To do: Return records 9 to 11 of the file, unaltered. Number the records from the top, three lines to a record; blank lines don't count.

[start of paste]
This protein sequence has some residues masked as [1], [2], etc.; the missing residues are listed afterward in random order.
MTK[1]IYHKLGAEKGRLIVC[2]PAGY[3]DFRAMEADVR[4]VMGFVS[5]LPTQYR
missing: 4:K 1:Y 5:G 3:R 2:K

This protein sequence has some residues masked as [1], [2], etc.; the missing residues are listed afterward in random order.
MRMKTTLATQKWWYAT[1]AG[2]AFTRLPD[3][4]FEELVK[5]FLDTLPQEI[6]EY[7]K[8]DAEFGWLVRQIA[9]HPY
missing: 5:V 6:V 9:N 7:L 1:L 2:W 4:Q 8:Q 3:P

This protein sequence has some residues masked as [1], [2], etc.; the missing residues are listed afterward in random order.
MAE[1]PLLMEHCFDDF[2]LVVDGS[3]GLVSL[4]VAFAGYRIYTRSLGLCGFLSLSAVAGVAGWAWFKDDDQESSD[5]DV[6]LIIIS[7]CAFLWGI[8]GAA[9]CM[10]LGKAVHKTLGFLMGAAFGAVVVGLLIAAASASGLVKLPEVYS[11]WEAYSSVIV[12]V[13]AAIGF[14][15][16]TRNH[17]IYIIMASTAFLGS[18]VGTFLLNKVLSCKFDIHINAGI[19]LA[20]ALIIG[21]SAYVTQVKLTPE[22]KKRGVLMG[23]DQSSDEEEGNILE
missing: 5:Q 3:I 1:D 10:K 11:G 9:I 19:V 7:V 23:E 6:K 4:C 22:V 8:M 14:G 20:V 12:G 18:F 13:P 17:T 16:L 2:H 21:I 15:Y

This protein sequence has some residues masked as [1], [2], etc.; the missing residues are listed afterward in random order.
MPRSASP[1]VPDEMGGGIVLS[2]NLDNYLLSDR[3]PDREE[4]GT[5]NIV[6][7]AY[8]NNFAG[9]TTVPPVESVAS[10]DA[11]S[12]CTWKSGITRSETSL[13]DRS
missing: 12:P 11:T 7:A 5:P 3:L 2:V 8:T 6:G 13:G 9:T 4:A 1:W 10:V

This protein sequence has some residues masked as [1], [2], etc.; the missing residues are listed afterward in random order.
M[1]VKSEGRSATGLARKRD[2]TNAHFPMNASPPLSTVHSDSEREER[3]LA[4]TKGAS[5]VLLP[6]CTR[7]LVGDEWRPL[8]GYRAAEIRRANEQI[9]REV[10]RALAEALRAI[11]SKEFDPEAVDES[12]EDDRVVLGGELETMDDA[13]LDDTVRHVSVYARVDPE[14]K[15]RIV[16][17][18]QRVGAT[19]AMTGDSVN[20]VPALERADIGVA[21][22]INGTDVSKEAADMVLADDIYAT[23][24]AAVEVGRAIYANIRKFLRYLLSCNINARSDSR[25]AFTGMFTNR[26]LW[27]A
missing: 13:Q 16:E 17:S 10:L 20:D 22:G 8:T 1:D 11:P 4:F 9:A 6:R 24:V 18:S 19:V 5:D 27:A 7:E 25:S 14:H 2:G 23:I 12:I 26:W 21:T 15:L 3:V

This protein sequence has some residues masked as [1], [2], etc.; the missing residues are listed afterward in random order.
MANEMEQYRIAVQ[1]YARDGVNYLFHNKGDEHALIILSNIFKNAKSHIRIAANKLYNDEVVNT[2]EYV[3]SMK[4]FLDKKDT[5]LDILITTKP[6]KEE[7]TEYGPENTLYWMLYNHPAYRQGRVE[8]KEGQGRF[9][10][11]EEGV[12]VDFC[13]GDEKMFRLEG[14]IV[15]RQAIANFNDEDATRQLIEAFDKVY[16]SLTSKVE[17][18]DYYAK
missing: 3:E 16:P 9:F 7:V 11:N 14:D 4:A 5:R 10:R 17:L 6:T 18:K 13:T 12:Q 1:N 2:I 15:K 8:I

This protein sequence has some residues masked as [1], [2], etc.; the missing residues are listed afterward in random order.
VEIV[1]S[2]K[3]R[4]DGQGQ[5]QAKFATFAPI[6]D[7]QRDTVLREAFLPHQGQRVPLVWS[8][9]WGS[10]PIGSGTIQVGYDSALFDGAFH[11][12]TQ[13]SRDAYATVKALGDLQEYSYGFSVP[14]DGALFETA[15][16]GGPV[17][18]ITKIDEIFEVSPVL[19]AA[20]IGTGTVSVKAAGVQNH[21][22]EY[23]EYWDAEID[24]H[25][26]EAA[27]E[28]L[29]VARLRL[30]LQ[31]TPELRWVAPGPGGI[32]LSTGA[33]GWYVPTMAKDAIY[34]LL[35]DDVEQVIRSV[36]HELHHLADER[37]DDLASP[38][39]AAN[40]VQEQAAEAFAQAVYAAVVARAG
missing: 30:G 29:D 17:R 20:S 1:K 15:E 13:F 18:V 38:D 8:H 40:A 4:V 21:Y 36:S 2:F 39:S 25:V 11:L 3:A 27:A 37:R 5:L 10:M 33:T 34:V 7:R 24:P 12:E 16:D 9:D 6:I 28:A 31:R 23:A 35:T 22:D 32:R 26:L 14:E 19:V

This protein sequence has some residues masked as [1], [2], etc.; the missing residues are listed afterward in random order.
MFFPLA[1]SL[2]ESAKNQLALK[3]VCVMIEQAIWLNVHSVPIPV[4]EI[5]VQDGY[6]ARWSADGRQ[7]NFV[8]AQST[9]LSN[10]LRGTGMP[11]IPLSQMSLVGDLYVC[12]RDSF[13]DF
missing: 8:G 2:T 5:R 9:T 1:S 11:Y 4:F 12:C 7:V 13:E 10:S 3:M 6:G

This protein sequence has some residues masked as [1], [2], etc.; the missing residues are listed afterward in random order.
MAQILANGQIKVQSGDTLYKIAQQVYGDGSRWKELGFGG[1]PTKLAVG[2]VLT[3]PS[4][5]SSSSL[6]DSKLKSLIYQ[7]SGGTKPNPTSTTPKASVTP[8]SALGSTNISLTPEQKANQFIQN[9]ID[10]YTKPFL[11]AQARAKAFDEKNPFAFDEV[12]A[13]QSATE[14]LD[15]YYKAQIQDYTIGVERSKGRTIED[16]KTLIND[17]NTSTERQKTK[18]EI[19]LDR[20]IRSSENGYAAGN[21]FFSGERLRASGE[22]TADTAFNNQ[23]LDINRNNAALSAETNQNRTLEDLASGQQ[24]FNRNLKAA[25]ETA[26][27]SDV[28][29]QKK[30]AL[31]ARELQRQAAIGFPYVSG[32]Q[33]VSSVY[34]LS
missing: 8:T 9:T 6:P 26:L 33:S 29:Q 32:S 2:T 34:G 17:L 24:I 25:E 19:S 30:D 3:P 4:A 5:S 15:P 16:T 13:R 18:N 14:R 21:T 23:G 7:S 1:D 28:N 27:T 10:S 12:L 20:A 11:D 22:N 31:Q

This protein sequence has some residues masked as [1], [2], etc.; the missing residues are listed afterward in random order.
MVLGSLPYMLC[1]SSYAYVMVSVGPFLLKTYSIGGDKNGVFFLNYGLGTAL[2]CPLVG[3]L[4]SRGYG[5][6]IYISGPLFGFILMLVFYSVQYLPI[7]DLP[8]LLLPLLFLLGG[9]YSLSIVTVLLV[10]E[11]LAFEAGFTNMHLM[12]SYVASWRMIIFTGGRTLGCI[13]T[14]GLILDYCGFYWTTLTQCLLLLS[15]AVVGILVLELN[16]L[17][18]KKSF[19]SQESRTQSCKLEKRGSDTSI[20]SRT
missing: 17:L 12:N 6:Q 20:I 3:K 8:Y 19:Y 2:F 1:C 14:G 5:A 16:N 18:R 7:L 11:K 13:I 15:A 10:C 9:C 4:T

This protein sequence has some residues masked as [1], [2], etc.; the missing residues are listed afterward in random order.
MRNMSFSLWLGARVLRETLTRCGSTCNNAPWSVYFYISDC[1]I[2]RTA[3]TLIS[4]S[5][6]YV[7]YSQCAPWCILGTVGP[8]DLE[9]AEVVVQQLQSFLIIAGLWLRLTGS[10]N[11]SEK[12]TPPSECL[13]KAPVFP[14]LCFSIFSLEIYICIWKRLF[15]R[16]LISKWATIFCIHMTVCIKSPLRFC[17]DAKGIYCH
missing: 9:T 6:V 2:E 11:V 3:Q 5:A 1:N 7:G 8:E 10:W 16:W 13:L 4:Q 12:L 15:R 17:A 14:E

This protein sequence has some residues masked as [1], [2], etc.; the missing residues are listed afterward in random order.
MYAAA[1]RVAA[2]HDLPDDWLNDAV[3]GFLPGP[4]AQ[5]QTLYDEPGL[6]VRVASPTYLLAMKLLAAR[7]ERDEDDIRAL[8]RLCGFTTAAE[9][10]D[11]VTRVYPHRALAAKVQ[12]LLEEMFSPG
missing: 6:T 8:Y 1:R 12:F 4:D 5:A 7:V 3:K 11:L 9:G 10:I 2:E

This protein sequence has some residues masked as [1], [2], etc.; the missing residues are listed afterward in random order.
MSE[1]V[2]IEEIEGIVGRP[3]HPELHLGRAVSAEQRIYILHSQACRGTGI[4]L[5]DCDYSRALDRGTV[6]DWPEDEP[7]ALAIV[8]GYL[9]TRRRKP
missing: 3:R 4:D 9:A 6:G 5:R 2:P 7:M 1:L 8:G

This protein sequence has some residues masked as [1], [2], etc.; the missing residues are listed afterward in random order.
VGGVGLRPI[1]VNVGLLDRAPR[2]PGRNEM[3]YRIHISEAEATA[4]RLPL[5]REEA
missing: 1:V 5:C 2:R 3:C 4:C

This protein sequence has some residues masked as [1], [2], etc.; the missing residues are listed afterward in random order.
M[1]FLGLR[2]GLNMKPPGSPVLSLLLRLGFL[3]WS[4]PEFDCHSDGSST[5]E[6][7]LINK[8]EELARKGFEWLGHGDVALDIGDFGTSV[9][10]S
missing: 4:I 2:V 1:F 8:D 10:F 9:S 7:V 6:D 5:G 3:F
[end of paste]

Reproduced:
This protein sequence has some residues masked as [1], [2], etc.; the missing residues are listed afterward in random order.
MAQILANGQIKVQSGDTLYKIAQQVYGDGSRWKELGFGG[1]PTKLAVG[2]VLT[3]PS[4][5]SSSSL[6]DSKLKSLIYQ[7]SGGTKPNPTSTTPKASVTP[8]SALGSTNISLTPEQKANQFIQN[9]ID[10]YTKPFL[11]AQARAKAFDEKNPFAFDEV[12]A[13]QSATE[14]LD[15]YYKAQIQDYTIGVERSKGRTIED[16]KTLIND[17]NTSTERQKTK[18]EI[19]LDR[20]IRSSENGYAAGN[21]FFSGERLRASGE[22]TADTAFNNQ[23]LDINRNNAALSAETNQNRTLEDLASGQQ[24]FNRNLKAA[25]ETA[26][27]SDV[28][29]QKK[30]AL[31]ARELQRQAAIGFPYVSG[32]Q[33]VSSVY[34]LS
missing: 8:T 9:T 6:P 26:L 33:S 29:Q 32:S 2:T 34:G 17:L 24:I 25:E 19:S 30:D 3:P 4:A 5:S 15:P 16:T 13:R 18:N 14:R 21:T 23:G 7:S 1:D 28:N 27:T 10:S 12:L 20:A 11:D 22:N 31:Q

This protein sequence has some residues masked as [1], [2], etc.; the missing residues are listed afterward in random order.
MVLGSLPYMLC[1]SSYAYVMVSVGPFLLKTYSIGGDKNGVFFLNYGLGTAL[2]CPLVG[3]L[4]SRGYG[5][6]IYISGPLFGFILMLVFYSVQYLPI[7]DLP[8]LLLPLLFLLGG[9]YSLSIVTVLLV[10]E[11]LAFEAGFTNMHLM[12]SYVASWRMIIFTGGRTLGCI[13]T[14]GLILDYCGFYWTTLTQCLLLLS[15]AVVGILVLELN[16]L[17][18]KKSF[19]SQESRTQSCKLEKRGSDTSI[20]SRT
missing: 17:L 12:N 6:Q 20:I 3:K 8:Y 19:Y 2:F 1:C 14:G 5:A 16:N 18:R 7:L 11:K 13:I 15:A 10:C 9:C 4:T

This protein sequence has some residues masked as [1], [2], etc.; the missing residues are listed afterward in random order.
MRNMSFSLWLGARVLRETLTRCGSTCNNAPWSVYFYISDC[1]I[2]RTA[3]TLIS[4]S[5][6]YV[7]YSQCAPWCILGTVGP[8]DLE[9]AEVVVQQLQSFLIIAGLWLRLTGS[10]N[11]SEK[12]TPPSECL[13]KAPVFP[14]LCFSIFSLEIYICIWKRLF[15]R[16]LISKWATIFCIHMTVCIKSPLRFC[17]DAKGIYCH
missing: 9:T 6:V 2:E 11:V 3:Q 5:A 1:N 7:G 8:E 10:W 16:W 13:L 4:Q 12:L 15:R 17:A 14:E